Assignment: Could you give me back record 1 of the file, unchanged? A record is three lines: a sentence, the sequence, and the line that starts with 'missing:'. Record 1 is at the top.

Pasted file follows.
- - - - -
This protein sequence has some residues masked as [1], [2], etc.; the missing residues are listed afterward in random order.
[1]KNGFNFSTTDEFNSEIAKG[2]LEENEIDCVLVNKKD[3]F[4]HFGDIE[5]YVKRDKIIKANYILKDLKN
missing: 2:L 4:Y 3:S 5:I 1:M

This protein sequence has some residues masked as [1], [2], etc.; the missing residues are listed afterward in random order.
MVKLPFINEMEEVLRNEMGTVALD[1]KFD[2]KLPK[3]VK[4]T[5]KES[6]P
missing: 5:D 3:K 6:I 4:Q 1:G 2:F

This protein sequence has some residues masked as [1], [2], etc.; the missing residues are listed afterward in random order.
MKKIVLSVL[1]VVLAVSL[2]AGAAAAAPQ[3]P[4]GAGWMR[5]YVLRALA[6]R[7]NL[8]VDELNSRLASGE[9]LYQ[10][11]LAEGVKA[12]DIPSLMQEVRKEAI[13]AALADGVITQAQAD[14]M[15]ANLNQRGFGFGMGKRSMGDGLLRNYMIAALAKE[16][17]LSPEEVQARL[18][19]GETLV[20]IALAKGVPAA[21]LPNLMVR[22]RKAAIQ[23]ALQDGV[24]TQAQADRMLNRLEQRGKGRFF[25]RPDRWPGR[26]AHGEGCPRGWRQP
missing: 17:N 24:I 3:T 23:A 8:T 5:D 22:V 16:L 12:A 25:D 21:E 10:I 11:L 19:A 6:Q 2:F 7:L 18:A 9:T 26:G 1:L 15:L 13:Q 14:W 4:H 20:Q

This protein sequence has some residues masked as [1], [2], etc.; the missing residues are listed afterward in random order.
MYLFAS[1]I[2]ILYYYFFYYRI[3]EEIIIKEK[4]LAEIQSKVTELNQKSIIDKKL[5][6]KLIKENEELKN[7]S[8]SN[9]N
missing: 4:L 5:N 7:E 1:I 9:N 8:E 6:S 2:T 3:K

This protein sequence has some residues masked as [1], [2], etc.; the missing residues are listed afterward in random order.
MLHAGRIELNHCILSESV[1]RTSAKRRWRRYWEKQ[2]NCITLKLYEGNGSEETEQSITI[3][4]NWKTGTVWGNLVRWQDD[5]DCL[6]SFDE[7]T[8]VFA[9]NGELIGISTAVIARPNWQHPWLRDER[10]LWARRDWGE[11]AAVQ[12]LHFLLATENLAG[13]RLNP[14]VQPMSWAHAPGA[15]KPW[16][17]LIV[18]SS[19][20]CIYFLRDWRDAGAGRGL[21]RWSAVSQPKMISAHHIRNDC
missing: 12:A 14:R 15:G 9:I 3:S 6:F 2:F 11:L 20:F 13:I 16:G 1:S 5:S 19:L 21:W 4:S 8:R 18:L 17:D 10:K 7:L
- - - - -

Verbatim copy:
This protein sequence has some residues masked as [1], [2], etc.; the missing residues are listed afterward in random order.
[1]KNGFNFSTTDEFNSEIAKG[2]LEENEIDCVLVNKKD[3]F[4]HFGDIE[5]YVKRDKIIKANYILKDLKN
missing: 2:L 4:Y 3:S 5:I 1:M